It doesn’t matter why we were in Fresno, CA at 9am on a Friday morning.
I was jacked up on coffee, it is true, and I hadn’t gotten enough sleep the night before, but the sun was shining and the temperature had dropped on that first day of autumn.
I’d exited Highway 99 to get breakfast at Taco Bell and use the internet. When it was time to get back on the 99, we could see the highway, but due to the one-way street we were on, we couldn’t get directly to it. The Man was working with Google Maps to get us to our destination, and I found myself driving through an industrial part of the city that looked sketchy to my no-longer-accustomed-to-an-urban-environment eyes.
Make a left, The Man told me.
Here? I screeched. I could see railroad tracks, but no street.
Here, The Man confirmed, and I turned. There was a street there, narrow and running next to the tracks.
It wasn’t a place where I’d expect to see people walking around, so I noticed the woman near what appeared to be a warehouse. There was rubbish piled all over, and while the woman was standing, she seemed somehow hesitant, as if she’d stumble if she took a step. I didn’t get the impression she was drunk, but imagined she’d recently awaken and emerged from a nest in the trash. Maybe she wasn’t fully awake and still unsteady on her feet.
I glanced at her and made assumptions about her in a second or two while I was driving, then put my eyes back on the road. When I looked at her again, I realized something else.
She was an African-American woman, thin, wearing a red ball cap and a long red shirt, but I’m pretty sure she wan’t wearing pants. I didn’t see any private parts or underpants, and maybe she was wearing short shorts under he long red shirt, but I don’t think she had on pants or a skirt or any sort of bottoms.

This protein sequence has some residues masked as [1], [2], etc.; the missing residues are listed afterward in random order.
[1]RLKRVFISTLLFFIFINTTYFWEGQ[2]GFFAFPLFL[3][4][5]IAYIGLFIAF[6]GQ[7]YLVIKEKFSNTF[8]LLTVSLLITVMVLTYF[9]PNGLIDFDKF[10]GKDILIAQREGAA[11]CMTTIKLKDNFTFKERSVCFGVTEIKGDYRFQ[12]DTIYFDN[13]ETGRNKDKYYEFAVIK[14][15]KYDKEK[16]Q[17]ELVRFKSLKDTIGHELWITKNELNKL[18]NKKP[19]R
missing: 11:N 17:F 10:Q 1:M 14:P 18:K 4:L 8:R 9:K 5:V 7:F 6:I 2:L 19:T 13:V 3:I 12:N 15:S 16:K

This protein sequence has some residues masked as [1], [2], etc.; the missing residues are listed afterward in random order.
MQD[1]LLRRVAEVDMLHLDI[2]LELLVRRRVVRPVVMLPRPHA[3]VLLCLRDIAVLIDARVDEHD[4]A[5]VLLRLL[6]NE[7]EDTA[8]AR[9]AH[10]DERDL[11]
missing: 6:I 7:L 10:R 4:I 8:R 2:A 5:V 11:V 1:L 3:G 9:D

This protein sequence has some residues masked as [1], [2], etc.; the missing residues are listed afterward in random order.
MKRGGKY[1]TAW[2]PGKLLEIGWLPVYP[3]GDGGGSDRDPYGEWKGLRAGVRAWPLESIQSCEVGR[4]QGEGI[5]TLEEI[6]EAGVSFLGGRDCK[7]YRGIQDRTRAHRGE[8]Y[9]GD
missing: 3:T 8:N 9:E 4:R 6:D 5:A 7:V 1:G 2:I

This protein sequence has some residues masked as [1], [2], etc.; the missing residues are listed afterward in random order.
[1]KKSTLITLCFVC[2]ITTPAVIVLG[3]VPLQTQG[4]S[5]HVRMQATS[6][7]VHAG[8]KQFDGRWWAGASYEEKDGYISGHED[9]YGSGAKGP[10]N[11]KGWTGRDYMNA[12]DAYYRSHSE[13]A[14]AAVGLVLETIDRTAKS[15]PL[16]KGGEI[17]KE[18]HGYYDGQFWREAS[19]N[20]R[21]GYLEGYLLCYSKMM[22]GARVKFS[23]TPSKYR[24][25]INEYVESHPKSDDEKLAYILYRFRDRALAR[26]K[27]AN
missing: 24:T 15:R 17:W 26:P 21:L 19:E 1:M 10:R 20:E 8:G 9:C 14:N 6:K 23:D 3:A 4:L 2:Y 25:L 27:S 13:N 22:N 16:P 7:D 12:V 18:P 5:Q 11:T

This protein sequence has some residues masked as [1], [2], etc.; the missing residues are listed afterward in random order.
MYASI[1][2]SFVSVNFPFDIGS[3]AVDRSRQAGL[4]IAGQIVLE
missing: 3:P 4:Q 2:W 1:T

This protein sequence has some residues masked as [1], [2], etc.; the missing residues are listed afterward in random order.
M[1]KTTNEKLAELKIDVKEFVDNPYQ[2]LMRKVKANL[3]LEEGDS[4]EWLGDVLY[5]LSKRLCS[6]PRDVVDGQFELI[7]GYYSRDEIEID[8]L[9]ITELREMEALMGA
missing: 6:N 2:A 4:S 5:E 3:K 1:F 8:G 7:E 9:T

Some people would make a joke here about a woman who forgot to put her pants on, but I didn’t see anything funny, only felt profound sadness.
After telling her about the woman, Nolagirl said in a text, She probably has some mental illness which makes it hard to remember you need pants. That’s probably true.
It shouldn’t happen to anyone—mentally ill, living on the streets, sleeping in a pile of trash, no pants or the recollection that pants are a necessity—but it’s not a way of life we associate with the developing world, not here in the good ol’ US of A.
I know people are homeless, I’ve seen them, and I’ve been one of them, but even I can be shocked when confronted. No wonder so many folks who’ve never lived on the streets can pretend it’s not happening in their country and can believe those homeless people are different, a foreign other.
In seconds, we had passed the woman. The Man never even saw her. Out of my sight isn’t out of my mind, though. The woman haunts me. I wish I could have done something for her, but what?
What could one stranger passing through, a stranger in her on edge-living situation really do to help? I suppose I could have given her a couple of bucks or a pair of pants, but would either of those things have really helped her? My tiny offerings would not have changed her life. Still, I feel as if I should have done something.
A profound question we all should be asking; and answering. Auntie M
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